7 Books Anyone with a Toxic Family Member Should Read
You love your dad, but whenever he calls, you cringe. Your mom is constantly nitpicking your appearance. Your sister won’t stop comparing her life to yours—and it makes you feel really terrible about yourself. If any of this sounds familiar, you’ve got some toxic family dynamics going on. Here, seven books that might help (or at least make you feel a bit less alone).
Whole Again: Healing Your Heart and Rediscovering Your True Self After Toxic Relationships by Jackson MacKenzie
Ever heard of the drama triangle? Basically, it’s an unhealthy pattern that can start when a well-meaning people-pleaser (ie., you) tries to reach out and help a toxic person with a problem in order to distract themself from their own low self-esteem. But no matter what they do, it’s impossible to really get to the core of a person’s issues, so they enter a cycle of trying to help more and more until they’ve depleted all of their own energy, which makes them feel even worse. Meanwhile, the toxic person will keep asking more and more of you, continuing the cycle. This useful read highlights the subtleties of all sorts of toxic relationships and helps you look for patterns so you can break the chain of continually being drawn in by the same type of toxic behavior again and again.
Running with Scissors by Augusten Burroughs
Sometimes you need a break from self-help books and just want to commiserate with someone who’s been there. Even if you already read Burroughs’s hit debut memoir when it first came out, it’s worth another look. Sure, your stepsister is a huge pain, but at least your mom didn’t send you away to live with her therapist and his kids in a filthy Victorian mansion?
Codependent No More: How to Stop Controlling Others and Start Caring for Yourself by Melody Beattie
We know what you’re thinking: “I’m not the problem. My toxic relationship with my mother has nothing to do with me, and everything to do with how messed up she is.” It’s time to recognize the actions you could be taking to stop her toxic habits in their tracks. The first step? Admitting how large a role you play in this relationship and recognizing the ways your mother feeds off of your behavior and responses. The self-help author’s best-selling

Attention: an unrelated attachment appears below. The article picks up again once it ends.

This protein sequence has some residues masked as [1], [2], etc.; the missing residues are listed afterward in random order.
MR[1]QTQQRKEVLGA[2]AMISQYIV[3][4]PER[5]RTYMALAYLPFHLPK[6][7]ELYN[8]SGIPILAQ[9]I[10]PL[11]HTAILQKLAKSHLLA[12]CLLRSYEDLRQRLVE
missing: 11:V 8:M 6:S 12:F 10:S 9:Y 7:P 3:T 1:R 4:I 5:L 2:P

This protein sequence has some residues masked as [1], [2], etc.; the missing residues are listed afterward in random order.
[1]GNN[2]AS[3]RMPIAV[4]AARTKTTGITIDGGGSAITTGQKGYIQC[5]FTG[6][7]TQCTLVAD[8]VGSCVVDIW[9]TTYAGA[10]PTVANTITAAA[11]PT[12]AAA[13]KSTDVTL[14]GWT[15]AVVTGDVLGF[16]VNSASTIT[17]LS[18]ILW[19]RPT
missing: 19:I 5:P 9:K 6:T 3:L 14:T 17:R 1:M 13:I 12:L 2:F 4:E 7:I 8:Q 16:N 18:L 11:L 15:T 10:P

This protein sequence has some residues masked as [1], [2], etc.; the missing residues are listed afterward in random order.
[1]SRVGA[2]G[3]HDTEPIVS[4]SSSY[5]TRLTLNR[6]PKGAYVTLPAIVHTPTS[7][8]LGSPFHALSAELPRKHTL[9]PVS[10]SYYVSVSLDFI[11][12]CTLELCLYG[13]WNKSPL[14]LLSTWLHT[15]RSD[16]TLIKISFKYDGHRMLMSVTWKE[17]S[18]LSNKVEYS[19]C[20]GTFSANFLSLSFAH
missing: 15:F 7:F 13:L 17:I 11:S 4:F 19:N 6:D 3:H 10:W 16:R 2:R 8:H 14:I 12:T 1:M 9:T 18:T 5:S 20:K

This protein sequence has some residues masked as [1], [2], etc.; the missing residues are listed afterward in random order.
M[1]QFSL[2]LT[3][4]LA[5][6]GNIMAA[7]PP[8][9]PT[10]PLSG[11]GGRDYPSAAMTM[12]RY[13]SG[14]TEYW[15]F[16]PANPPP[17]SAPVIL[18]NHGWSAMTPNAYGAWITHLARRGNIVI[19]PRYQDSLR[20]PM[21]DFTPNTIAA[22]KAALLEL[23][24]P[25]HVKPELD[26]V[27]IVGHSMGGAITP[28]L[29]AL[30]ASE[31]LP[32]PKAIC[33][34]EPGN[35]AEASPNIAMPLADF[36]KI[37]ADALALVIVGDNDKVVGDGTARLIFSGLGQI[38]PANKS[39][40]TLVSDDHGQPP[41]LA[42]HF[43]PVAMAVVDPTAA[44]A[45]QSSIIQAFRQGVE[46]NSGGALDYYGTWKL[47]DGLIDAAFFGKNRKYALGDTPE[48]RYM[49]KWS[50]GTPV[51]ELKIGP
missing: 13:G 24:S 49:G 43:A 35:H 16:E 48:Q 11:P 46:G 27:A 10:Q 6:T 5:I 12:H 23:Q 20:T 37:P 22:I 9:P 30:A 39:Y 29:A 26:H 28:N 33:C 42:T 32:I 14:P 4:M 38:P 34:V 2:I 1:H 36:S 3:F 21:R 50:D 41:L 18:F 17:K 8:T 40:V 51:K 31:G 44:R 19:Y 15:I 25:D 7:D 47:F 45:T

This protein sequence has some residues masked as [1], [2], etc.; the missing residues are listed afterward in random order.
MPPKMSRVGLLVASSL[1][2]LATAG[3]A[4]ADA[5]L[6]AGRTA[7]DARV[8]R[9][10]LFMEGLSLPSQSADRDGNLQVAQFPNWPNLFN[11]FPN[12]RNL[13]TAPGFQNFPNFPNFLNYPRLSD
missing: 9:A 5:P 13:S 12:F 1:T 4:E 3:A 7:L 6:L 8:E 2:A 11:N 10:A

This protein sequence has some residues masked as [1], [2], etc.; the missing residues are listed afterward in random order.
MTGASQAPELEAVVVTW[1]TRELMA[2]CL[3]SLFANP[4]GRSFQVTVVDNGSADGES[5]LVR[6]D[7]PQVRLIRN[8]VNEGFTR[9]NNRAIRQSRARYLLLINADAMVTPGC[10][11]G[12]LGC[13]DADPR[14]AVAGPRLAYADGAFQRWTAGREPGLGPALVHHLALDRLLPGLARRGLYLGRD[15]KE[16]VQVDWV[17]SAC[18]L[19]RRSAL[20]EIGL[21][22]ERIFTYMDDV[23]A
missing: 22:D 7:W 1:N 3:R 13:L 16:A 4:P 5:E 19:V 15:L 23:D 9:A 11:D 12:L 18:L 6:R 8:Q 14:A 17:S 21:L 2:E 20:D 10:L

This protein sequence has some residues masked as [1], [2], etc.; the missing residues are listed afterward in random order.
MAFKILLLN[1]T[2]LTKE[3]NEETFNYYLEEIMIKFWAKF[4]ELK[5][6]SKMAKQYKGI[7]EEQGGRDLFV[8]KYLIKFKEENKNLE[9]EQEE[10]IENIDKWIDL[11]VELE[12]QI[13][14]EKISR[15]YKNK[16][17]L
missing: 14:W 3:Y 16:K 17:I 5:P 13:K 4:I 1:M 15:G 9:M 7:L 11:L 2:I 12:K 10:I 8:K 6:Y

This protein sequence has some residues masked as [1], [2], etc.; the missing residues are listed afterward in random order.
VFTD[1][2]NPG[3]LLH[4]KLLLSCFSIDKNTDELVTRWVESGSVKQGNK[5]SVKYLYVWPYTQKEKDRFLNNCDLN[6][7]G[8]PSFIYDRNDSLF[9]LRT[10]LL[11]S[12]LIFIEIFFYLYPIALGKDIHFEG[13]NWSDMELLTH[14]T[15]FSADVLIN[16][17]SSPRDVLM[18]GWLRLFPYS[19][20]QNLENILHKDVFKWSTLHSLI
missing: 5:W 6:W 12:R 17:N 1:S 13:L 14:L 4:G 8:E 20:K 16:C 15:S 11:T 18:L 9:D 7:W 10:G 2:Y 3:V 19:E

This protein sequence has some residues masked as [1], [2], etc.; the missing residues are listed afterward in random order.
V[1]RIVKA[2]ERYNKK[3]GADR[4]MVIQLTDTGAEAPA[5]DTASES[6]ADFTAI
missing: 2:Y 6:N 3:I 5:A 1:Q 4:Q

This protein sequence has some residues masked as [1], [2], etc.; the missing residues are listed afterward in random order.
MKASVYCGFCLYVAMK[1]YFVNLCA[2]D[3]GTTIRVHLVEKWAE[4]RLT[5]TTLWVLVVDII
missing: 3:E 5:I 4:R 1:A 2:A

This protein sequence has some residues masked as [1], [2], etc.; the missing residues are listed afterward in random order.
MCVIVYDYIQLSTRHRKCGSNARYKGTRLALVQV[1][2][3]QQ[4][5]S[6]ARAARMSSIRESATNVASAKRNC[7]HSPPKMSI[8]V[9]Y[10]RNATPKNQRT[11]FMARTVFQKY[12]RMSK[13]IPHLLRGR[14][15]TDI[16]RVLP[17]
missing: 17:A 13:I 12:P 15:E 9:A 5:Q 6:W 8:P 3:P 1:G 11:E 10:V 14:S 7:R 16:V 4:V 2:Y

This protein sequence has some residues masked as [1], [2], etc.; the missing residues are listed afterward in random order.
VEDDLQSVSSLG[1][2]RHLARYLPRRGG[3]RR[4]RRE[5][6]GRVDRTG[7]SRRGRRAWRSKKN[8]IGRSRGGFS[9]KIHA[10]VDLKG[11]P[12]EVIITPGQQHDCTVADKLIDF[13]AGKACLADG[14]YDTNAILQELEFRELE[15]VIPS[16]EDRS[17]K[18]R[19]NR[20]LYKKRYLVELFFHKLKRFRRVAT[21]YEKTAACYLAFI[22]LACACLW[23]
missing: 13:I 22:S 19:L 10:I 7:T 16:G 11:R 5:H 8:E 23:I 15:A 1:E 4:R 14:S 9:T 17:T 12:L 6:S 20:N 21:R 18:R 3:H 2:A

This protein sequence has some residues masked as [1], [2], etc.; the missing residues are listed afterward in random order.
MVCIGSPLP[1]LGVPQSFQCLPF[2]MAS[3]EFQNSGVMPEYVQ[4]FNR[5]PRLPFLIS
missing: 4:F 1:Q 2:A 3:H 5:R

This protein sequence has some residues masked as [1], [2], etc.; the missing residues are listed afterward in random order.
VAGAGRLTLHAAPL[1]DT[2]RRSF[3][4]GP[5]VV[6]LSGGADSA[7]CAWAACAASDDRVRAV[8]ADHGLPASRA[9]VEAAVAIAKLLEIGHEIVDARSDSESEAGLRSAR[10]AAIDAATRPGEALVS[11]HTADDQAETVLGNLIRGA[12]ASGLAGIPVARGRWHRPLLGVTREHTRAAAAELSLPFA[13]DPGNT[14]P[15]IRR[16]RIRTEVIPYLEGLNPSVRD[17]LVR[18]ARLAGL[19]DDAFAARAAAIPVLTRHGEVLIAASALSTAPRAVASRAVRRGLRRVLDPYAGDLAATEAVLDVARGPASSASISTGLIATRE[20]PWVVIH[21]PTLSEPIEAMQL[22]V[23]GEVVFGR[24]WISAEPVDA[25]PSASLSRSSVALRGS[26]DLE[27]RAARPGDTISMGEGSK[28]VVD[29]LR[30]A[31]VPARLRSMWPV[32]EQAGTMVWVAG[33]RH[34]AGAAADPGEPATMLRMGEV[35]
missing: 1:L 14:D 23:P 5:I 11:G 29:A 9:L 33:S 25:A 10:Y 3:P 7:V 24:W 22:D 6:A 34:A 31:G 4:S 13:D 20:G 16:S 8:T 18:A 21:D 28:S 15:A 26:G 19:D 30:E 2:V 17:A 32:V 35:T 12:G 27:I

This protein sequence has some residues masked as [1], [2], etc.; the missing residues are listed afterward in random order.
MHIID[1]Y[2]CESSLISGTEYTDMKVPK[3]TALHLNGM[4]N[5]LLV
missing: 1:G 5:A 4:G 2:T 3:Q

The Glass Castle by Jeannette Walls
Can the children of toxic parents emerge as competent, successful adults? Jeannette Walls is proof that the answer can be a resounding yes. In her wildly successful memoir, The Glass Castle, the author recounts her extremely dysfunctional childhood in West Virginia, and the tactics her then-homeless parents use to try to reel her back into their toxic worlds throughout her adulthood. Uplifting? Definitely not. Inspiring, if you’re the child of toxic parents? Absolutely.
Nasty People by Jay Carter, Psy.D.
First published in 1989, this revised edition provides extremely useful tips about how to turn the tables on toxic family members, friends and co-workers who have previously held the upper hand. Carter refers to toxic behavior as invalidation, aka “putting other people down to bring yourself up.” He maintains that only 1 percent of people use invalidation maliciously, while 20 percent do it semi-consciously as a defense mechanism. The rest of us do it completely unintentionally (yep, even you have been an invalidator at some point). Once you start to recognize the behaviors of an invalidator—and realize that most of the time, they probably aren’t doing it to harm you—you’ll be on the right track to gaining control of your feelings about the relationship.
The Liars’ Club by Mary Karr
With alcoholic, mentally ill parents, the cards seemed stacked against Karr and her sister. But Karr has spun her story into literary (and often comedic) gold that anyone dealing with a toxic parent should read. When you’re feeling down about your own family issues, just remember this gem of a line: “A dysfunctional family is any family with more than one person in it.”
Adult Children of Emotionally Immature Parents by Lindsay C. Gibson, Psy.D.
You’re a grown-ass adult, but whenever you’re in the same room with your family, you feel like you’re 12 again. If you have toxic parents, it’s a major clue that your issues with them haven’t been resolved. In her popular book, Gibson breaks down difficult parents into four types: the emotional parent, the driven parent, the passive parent and the rejecting parent. Identifying the ways they operate and taking a more psychological approach (as opposed to an emotional one) might help you see your parents in a new light—and realize their behavior never had anything to do with you.